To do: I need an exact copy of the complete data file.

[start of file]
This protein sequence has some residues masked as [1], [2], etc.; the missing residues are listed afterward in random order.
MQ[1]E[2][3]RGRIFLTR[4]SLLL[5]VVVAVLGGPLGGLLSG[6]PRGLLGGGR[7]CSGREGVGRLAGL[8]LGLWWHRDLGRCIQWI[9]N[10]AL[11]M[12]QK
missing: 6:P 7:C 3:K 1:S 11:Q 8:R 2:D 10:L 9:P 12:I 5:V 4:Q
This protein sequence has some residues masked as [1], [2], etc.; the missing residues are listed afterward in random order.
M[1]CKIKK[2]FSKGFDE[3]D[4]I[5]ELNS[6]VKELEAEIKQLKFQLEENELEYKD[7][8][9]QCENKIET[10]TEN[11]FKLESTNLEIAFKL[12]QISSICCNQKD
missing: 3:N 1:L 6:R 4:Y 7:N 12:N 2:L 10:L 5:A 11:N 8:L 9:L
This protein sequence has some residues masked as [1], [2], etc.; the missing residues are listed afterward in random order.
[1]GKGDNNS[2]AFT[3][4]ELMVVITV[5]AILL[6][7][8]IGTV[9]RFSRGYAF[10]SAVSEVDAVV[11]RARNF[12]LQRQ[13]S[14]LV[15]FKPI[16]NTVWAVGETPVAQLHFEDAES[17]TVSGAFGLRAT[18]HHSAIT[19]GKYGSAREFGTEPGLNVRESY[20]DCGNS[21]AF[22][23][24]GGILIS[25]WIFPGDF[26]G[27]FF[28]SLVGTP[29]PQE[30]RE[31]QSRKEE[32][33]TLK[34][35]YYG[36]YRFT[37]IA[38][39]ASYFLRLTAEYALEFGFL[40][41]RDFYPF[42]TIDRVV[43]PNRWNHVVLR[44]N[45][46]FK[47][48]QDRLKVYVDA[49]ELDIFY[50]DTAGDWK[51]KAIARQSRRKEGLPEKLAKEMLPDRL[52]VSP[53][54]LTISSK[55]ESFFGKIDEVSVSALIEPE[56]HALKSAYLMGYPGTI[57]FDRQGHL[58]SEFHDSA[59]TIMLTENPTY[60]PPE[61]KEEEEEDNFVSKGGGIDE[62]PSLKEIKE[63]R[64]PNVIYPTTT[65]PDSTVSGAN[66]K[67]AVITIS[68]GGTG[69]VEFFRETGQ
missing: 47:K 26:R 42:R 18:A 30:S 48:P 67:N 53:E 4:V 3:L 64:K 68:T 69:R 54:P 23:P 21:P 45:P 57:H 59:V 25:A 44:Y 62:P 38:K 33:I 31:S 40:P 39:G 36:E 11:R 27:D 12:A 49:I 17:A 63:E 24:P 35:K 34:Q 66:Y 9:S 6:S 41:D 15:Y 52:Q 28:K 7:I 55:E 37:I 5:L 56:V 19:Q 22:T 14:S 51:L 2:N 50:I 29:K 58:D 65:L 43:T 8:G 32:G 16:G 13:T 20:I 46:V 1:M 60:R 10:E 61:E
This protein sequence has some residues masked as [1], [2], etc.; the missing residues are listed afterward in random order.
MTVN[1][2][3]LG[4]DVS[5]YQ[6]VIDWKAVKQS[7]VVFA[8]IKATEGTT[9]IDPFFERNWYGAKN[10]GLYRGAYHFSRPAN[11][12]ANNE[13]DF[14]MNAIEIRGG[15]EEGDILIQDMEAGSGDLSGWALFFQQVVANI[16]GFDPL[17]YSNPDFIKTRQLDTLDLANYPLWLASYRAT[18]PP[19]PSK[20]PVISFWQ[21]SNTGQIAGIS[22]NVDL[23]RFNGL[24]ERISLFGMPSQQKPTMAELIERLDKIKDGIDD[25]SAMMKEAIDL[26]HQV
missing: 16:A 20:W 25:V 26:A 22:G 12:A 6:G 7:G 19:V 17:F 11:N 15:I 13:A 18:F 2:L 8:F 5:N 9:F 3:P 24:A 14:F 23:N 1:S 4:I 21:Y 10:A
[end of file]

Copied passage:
This protein sequence has some residues masked as [1], [2], etc.; the missing residues are listed afterward in random order.
MQ[1]E[2][3]RGRIFLTR[4]SLLL[5]VVVAVLGGPLGGLLSG[6]PRGLLGGGR[7]CSGREGVGRLAGL[8]LGLWWHRDLGRCIQWI[9]N[10]AL[11]M[12]QK
missing: 6:P 7:C 3:K 1:S 11:Q 8:R 2:D 10:L 9:P 12:I 5:V 4:Q
This protein sequence has some residues masked as [1], [2], etc.; the missing residues are listed afterward in random order.
M[1]CKIKK[2]FSKGFDE[3]D[4]I[5]ELNS[6]VKELEAEIKQLKFQLEENELEYKD[7][8][9]QCENKIET[10]TEN[11]FKLESTNLEIAFKL[12]QISSICCNQKD
missing: 3:N 1:L 6:R 4:Y 7:N 12:N 2:L 10:L 5:A 11:N 8:L 9:L
This protein sequence has some residues masked as [1], [2], etc.; the missing residues are listed afterward in random order.
[1]GKGDNNS[2]AFT[3][4]ELMVVITV[5]AILL[6][7][8]IGTV[9]RFSRGYAF[10]SAVSEVDAVV[11]RARNF[12]LQRQ[13]S[14]LV[15]FKPI[16]NTVWAVGETPVAQLHFEDAES[17]TVSGAFGLRAT[18]HHSAIT[19]GKYGSAREFGTEPGLNVRESY[20]DCGNS[21]AF[22][23][24]GGILIS[25]WIFPGDF[26]G[27]FF[28]SLVGTP[29]PQE[30]RE[31]QSRKEE[32][33]TLK[34][35]YYG[36]YRFT[37]IA[38][39]ASYFLRLTAEYALEFGFL[40][41]RDFYPF[42]TIDRVV[43]PNRWNHVVLR[44]N[45][46]FK[47][48]QDRLKVYVDA[49]ELDIFY[50]DTAGDWK[51]KAIARQSRRKEGLPEKLAKEMLPDRL[52]VSP[53][54]LTISSK[55]ESFFGKIDEVSVSALIEPE[56]HALKSAYLMGYPGTI[57]FDRQGHL[58]SEFHDSA[59]TIMLTENPTY[60]PPE[61]KEEEEEDNFVSKGGGIDE[62]PSLKEIKE[63]R[64]PNVIYPTTT[65]PDSTVSGAN[66]K[67]AVITIS[68]GGTG[69]VEFFRETGQ
missing: 47:K 26:R 42:R 18:A 30:S 48:P 67:N 53:E 4:V 3:L 64:K 68:T 69:R 54:P 23:P 21:P 45:P 57:H 59:V 25:A 44:Y 62:P 38:K 33:I 31:S 40:P 39:G 36:E 11:R 27:D 12:A 49:I 17:A 63:E 24:P 35:K 34:Q 66:Y 9:S 6:S 41:D 15:Y 52:Q 28:K 7:I 55:E 37:I 5:L 56:V 19:Q 22:T 14:S 51:L 2:N 50:I 29:K 58:D 65:L 43:T 8:G 32:G 16:G 13:T 20:I 46:V 1:M 60:R 10:E 61:E
This protein sequence has some residues masked as [1], [2], etc.; the missing residues are listed afterward in random order.
MTVN[1][2][3]LG[4]DVS[5]YQ[6]VIDWKAVKQS[7]VVFA[8]IKATEGTT[9]IDPFFERNWYGAKN[10]GLYRGAYHFSRPAN[11][12]ANNE[13]DF[14]MNAIEIRGG[15]EEGDILIQDMEAGSGDLSGWALFFQQVVANI[16]GFDPL[17]YSNPDFIKTRQLDTLDLANYPLWLASYRAT[18]PP[19]PSK[20]PVISFWQ[21]SNTGQIAGIS[22]NVDL[23]RFNGL[24]ERISLFGMPSQQKPTMAELIERLDKIKDGIDD[25]SAMMKEAIDL[26]HQV
missing: 16:A 20:W 25:V 26:A 22:G 12:A 6:G 7:G 19:V 17:F 11:N 15:I 13:A 18:F 2:L 8:F 5:N 9:F 3:P 24:A 14:F 23:N 1:S 4:I 21:Y 10:A